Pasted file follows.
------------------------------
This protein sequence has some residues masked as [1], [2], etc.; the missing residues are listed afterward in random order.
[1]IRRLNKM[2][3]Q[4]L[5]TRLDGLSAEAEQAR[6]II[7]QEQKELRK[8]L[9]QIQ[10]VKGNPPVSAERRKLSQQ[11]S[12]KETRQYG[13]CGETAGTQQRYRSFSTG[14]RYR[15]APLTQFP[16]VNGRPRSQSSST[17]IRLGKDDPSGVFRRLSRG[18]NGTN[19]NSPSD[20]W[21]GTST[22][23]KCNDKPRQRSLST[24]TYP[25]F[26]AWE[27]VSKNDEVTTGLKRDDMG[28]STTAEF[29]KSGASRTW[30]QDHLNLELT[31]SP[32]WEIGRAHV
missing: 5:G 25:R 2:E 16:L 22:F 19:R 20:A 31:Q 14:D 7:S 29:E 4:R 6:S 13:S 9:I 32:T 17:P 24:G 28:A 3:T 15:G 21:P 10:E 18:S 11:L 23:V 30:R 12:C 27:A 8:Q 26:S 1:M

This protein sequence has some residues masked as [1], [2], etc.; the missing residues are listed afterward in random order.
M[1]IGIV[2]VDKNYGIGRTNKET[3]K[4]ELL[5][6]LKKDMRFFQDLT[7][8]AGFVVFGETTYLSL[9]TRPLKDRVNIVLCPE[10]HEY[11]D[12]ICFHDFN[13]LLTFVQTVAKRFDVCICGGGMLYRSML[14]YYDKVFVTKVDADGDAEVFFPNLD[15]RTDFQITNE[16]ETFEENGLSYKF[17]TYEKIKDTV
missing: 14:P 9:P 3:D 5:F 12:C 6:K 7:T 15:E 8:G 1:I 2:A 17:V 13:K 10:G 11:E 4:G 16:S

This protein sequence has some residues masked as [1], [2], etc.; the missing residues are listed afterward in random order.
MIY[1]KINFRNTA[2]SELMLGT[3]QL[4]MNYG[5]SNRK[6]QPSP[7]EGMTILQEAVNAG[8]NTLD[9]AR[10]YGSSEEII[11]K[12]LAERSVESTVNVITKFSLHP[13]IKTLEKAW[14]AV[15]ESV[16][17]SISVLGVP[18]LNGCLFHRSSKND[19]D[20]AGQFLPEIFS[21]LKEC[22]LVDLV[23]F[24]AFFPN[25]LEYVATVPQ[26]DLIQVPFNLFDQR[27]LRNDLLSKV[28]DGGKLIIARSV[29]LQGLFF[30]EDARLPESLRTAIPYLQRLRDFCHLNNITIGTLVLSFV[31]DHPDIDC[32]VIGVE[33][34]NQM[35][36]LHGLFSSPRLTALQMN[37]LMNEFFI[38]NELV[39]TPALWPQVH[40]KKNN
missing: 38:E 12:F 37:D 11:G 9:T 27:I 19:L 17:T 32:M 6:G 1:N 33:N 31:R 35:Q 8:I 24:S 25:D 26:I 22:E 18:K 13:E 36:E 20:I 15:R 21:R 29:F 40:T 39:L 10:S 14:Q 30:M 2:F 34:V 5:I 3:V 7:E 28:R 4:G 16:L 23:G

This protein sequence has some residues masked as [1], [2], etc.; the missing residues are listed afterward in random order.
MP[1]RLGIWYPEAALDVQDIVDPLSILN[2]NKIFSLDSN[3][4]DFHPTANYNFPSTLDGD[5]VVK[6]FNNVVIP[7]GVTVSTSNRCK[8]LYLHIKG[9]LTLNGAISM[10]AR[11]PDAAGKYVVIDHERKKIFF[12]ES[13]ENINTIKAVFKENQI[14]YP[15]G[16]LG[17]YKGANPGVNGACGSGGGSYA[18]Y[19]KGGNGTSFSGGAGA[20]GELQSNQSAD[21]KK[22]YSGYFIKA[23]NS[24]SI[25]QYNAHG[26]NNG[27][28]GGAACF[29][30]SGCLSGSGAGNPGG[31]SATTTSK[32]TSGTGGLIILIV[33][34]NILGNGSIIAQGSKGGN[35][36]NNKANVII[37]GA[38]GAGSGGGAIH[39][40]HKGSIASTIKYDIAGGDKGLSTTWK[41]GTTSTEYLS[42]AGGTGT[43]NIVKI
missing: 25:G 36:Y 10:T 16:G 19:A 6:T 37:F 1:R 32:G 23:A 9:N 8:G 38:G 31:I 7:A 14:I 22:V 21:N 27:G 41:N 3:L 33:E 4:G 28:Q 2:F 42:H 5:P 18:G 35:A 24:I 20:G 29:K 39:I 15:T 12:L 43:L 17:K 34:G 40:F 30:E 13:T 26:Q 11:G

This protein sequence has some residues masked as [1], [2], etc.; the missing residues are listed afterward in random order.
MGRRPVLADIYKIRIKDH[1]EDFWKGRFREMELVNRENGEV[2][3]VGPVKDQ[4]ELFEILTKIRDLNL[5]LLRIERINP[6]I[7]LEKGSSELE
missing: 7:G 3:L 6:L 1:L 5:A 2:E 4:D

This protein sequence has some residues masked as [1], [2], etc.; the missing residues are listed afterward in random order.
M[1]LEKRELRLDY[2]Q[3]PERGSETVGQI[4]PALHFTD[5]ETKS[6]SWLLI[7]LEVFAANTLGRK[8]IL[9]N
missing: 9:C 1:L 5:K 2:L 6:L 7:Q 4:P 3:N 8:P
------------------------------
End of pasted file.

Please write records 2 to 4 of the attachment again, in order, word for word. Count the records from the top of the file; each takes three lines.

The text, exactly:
This protein sequence has some residues masked as [1], [2], etc.; the missing residues are listed afterward in random order.
M[1]IGIV[2]VDKNYGIGRTNKET[3]K[4]ELL[5][6]LKKDMRFFQDLT[7][8]AGFVVFGETTYLSL[9]TRPLKDRVNIVLCPE[10]HEY[11]D[12]ICFHDFN[13]LLTFVQTVAKRFDVCICGGGMLYRSML[14]YYDKVFVTKVDADGDAEVFFPNLD[15]RTDFQITNE[16]ETFEENGLSYKF[17]TYEKIKDTV
missing: 14:P 9:P 3:D 5:F 12:C 6:K 7:T 15:E 8:G 1:I 2:A 17:V 13:K 10:G 11:E 4:G 16:S

This protein sequence has some residues masked as [1], [2], etc.; the missing residues are listed afterward in random order.
MIY[1]KINFRNTA[2]SELMLGT[3]QL[4]MNYG[5]SNRK[6]QPSP[7]EGMTILQEAVNAG[8]NTLD[9]AR[10]YGSSEEII[11]K[12]LAERSVESTVNVITKFSLHP[13]IKTLEKAW[14]AV[15]ESV[16][17]SISVLGVP[18]LNGCLFHRSSKND[19]D[20]AGQFLPEIFS[21]LKEC[22]LVDLV[23]F[24]AFFPN[25]LEYVATVPQ[26]DLIQVPFNLFDQR[27]LRNDLLSKV[28]DGGKLIIARSV[29]LQGLFF[30]EDARLPESLRTAIPYLQRLRDFCHLNNITIGTLVLSFV[31]DHPDIDC[32]VIGVE[33][34]NQM[35][36]LHGLFSSPRLTALQMN[37]LMNEFFI[38]NELV[39]TPALWPQVH[40]KKNN
missing: 38:E 12:F 37:D 11:G 9:T 27:I 19:L 17:T 32:M 6:G 1:N 33:N 31:R 35:Q 8:I 24:S 25:D 26:I 22:E 18:K 13:E 36:E 20:I 15:R 21:R 29:F 40:T 39:L 10:S 14:Q 30:M 2:F 34:V 5:I 3:V 7:E 28:R 4:G 16:L 23:G

This protein sequence has some residues masked as [1], [2], etc.; the missing residues are listed afterward in random order.
MP[1]RLGIWYPEAALDVQDIVDPLSILN[2]NKIFSLDSN[3][4]DFHPTANYNFPSTLDGD[5]VVK[6]FNNVVIP[7]GVTVSTSNRCK[8]LYLHIKG[9]LTLNGAISM[10]AR[11]PDAAGKYVVIDHERKKIFF[12]ES[13]ENINTIKAVFKENQI[14]YP[15]G[16]LG[17]YKGANPGVNGACGSGGGSYA[18]Y[19]KGGNGTSFSGGAGA[20]GELQSNQSAD[21]KK[22]YSGYFIKA[23]NS[24]SI[25]QYNAHG[26]NNG[27][28]GGAACF[29][30]SGCLSGSGAGNPGG[31]SATTTSK[32]TSGTGGLIILIV[33][34]NILGNGSIIAQGSKGGN[35][36]NNKANVII[37]GA[38]GAGSGGGAIH[39][40]HKGSIASTIKYDIAGGDKGLSTTWK[41]GTTSTEYLS[42]AGGTGT[43]NIVKI
missing: 25:G 36:Y 10:T 16:G 19:A 6:T 37:F 1:R 32:G 23:A 9:N 8:G 38:G 31:I 7:A 14:I 22:V 21:N 27:G 41:N 3:L 33:E 4:G 28:Q 2:F 42:H 5:P 18:G 35:A 24:I 20:G 29:K 39:I 15:T 12:L 43:L 17:K 34:G 40:F 30:E 13:T 26:Q 11:G